A flurry of coal-fired power plants — major sources of climate change-fueling carbon dioxide emissions — could be closed by 2016, according to U.S. Energy Information Administration forecasts.
New emissions regulations and low natural gas prices, partly because of the fracking boom throughout the U.S., are leading utilities to shut down coal-fired power plants and open new ones that burn natural gas. With new Environmental Protection Agency emissions standards limiting mercury, acid gases and toxic metals from coal-fired power plants taking effect in 2015, there is even more impetus for utilities to retire older coal plants, according to the EIA.
Because of those new standards, the EIA forecasts that 90 percent of the power plants expected to shut down by 2020 will actually be shut down by 2016. Those new standards include coal-fired power plants likely having to install flue gas desulfurization equipment, or “scrubbers,” which cost hundreds of millions of dollars each, depending on the size of the plant.
Utilities may decide to shutter a coal-fired power plant if coal prices, wholesale electricity prices and the costs of installing scrubbers do not make economic sense, according to the EIA.
Coal-fired power plants are feeling the heat about carbon emissions, too. Concern about coal plants’ carbon emission contributing to climate change are driving the EPA to write new carbon emissions rules unrelated to the new mercury standards. The EPA has proposed new regulations aiming to curb carbon emissions from future coal-fired power plants and is in the process of proposing similar regulations governing existing coal power plants.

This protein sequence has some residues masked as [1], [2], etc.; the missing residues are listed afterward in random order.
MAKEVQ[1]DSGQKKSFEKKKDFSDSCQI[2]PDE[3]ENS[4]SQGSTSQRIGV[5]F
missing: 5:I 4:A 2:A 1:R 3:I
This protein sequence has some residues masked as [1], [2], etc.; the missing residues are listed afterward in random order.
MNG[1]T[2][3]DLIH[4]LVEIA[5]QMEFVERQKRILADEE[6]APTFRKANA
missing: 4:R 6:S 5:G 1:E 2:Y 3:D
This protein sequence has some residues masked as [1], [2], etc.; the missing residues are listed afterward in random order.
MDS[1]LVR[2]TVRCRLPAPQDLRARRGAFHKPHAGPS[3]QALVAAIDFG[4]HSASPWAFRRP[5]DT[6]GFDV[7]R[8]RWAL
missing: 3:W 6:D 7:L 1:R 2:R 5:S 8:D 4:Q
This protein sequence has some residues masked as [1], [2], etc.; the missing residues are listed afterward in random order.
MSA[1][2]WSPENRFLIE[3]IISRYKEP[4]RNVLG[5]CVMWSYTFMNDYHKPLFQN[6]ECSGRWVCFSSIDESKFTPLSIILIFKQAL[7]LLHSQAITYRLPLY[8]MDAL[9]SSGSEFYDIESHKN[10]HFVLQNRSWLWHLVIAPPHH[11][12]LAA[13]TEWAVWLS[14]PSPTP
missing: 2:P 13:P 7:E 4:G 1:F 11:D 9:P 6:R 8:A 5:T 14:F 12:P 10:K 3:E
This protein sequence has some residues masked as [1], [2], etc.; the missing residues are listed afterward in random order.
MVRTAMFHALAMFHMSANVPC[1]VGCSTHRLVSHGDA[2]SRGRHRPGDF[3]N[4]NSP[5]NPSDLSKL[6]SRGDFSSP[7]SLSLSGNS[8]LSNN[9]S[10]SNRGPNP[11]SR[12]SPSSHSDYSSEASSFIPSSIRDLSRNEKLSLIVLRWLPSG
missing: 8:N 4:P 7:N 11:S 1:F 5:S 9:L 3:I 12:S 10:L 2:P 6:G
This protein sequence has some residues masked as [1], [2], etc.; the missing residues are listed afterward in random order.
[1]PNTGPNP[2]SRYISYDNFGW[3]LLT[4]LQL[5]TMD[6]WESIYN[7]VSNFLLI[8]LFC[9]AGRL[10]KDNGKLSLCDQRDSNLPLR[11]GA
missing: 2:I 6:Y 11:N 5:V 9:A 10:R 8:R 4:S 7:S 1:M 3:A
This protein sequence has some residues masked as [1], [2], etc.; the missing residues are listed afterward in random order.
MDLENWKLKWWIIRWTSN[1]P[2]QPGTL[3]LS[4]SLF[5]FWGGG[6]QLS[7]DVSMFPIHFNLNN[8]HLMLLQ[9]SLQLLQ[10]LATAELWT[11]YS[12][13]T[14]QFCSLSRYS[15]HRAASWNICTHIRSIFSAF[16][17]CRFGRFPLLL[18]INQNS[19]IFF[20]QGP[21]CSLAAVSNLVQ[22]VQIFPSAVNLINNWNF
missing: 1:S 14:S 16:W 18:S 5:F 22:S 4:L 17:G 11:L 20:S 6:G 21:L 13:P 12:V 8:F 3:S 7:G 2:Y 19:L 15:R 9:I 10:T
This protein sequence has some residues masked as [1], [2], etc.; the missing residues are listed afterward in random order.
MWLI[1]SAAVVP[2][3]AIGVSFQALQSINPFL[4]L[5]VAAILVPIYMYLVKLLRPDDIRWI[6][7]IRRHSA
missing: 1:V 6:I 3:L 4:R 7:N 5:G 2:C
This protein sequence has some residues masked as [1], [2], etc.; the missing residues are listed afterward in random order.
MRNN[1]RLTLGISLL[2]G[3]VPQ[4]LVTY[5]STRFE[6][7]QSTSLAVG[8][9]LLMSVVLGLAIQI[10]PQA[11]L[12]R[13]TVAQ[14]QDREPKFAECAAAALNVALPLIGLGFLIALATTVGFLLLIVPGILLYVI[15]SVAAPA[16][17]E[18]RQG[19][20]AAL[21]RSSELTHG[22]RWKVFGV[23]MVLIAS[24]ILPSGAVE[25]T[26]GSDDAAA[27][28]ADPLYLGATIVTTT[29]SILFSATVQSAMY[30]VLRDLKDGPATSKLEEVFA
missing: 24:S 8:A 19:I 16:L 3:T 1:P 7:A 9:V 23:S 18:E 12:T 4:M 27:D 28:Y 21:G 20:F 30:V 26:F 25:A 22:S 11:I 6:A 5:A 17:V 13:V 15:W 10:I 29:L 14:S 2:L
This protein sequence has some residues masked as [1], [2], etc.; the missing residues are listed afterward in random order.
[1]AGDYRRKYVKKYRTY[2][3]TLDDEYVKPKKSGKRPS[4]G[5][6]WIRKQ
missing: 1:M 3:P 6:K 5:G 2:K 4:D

Coal has also been losing market share to natural gas for electric power generation in recent years. Few coal-fired power plants are under construction, and there is little expectation that any new coal plants will be built even without new regulations, Dallas Burtraw, senior fellow at natural resources policy think tank Resources for the Future, said last year.
The EIA is expecting utilities to shutter more coal-fired power plants this decade than utilities have officially reported because of the tough economics of coal and the new federal emissions regulations. The EIA can’t say exactly how many coal plants it expects to close in the coming years because the plants vary dramatically in size, but the EIA is projecting 60 gigawatts of coal power plant capacity will be retired by 2020. That’s enough electric generating capacity to power about 27 million homes.
At the end of 2012, there were 1,308 coal-fired power generating units spread across 557 power plant sites in the U.S. with the total capacity to generate 310 gigawatts of electricity. That year, 10.2 gigawatts of coal-fired capacity were retired, or 3.2 percent of 2011 capacity. Most of the plants that were taken offline in 2010, 2011 and 2012 were small, averaging 97 megawatts each, EIA data show.
The agency expects long-term pressure on coal plants to ease after 2020.
“Post-2020, demand for electricity in our projections increases as well as natural gas prices,” EIA analyst Michael Leff said. “Therefore, there is less long-term economic pressure on coal post-2020, barring no future regulations.”
Source: Climate Central. Reproduced with permission.